Even if MoE is a KQ, which I think every side of this can be argued til kingdom come, it's relevance to the story we've been given seems questionable.

TSL, like many of the King's Quests before it (short of KQ1), has more to do with Graham's personal life/Graham's family than it does with the fate of the world. Where does Connor and his quest that saved the world fit into the current situation -- a curse on Alexander and Rosella that effects Alexander and Rosella.

Mentioning it makes some sense, sure, but it hardly seems worthy of being featured in the same way that the rest of the series should be. After all, the character we're working with here was encased in stone for the duration of the game.
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Offline Rockabore

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Re: MOE in TSL
« Reply #28 on: July 15, 2010, 05:03:23 AM »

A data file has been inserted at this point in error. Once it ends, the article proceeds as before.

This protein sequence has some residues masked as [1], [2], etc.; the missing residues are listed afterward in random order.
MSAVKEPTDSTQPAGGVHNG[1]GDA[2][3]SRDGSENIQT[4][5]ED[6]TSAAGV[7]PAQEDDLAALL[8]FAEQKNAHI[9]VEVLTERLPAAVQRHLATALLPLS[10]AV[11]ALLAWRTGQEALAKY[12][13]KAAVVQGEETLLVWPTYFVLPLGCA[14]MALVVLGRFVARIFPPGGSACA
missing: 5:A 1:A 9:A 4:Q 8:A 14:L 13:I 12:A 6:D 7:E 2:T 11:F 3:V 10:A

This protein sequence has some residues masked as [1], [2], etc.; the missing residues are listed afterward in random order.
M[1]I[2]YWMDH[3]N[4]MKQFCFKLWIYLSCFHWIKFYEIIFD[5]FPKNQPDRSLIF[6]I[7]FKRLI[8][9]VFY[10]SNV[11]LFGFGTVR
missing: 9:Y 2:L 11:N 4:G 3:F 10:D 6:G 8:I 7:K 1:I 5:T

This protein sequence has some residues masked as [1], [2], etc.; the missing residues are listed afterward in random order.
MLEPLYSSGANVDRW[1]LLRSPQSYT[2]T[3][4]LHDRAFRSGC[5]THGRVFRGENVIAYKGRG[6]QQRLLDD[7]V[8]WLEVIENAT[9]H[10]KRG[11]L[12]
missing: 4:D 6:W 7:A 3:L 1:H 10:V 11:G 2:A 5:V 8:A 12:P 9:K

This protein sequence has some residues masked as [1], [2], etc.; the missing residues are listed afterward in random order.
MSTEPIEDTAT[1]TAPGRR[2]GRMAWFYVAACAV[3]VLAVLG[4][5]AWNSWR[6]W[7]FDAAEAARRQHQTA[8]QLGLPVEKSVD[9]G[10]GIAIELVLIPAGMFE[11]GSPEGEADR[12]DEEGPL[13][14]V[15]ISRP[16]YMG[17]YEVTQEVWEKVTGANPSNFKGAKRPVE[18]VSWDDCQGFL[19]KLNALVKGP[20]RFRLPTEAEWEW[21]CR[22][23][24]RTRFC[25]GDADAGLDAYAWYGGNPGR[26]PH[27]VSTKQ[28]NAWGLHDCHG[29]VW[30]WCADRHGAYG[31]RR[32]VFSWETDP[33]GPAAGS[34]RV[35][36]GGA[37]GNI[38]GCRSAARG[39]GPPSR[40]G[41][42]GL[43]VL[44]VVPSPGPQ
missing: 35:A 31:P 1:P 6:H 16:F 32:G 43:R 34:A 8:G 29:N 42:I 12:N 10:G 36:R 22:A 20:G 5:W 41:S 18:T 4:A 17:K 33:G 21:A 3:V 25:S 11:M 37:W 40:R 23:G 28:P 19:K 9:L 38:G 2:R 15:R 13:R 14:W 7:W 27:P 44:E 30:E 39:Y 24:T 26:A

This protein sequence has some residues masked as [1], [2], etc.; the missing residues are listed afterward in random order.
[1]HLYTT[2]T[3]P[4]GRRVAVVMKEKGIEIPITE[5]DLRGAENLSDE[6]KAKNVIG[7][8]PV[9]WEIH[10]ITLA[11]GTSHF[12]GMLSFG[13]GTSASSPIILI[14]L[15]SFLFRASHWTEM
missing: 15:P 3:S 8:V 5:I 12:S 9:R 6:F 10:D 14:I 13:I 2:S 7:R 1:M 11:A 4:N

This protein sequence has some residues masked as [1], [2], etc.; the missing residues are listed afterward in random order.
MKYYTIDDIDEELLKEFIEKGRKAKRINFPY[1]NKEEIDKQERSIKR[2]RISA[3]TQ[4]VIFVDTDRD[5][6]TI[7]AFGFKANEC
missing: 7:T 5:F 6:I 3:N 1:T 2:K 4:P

I'm a sucker for cameos and while I never actually played MoE (I played the first 7 because they came with the collection) but I think since it takes place in the same universe and included King Graham it would be nice to here a little mention of it. I think that just seeing Connor and his girlfriend and maybe having Graham acknowledge him being a good knight would be enough. It makes the most sense to me that way. It doesn't really need to be mentioned but I'd like it mainly to set TSL chronologically after MoE since I didn't really like it would take place so many years later.

Offline MusicallyInspired

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Re: MOE in TSL
« Reply #29 on: July 15, 2010, 08:15:49 AM »
Even if MoE is a KQ, which I think every side of this can be argued til kingdom come, it's relevance to the story we've been given seems questionable.

TSL, like many of the King's Quests before it (short of KQ1), has more to do with Graham's personal life/Graham's family than it does with the fate of the world. Where does Connor and his quest that saved the world fit into the current situation -- a curse on Alexander and Rosella that effects Alexander and Rosella.

Mentioning it makes some sense, sure, but it hardly seems worthy of being featured in the same way that the rest of the series should be. After all, the character we're working with here was encased in stone for the duration of the game.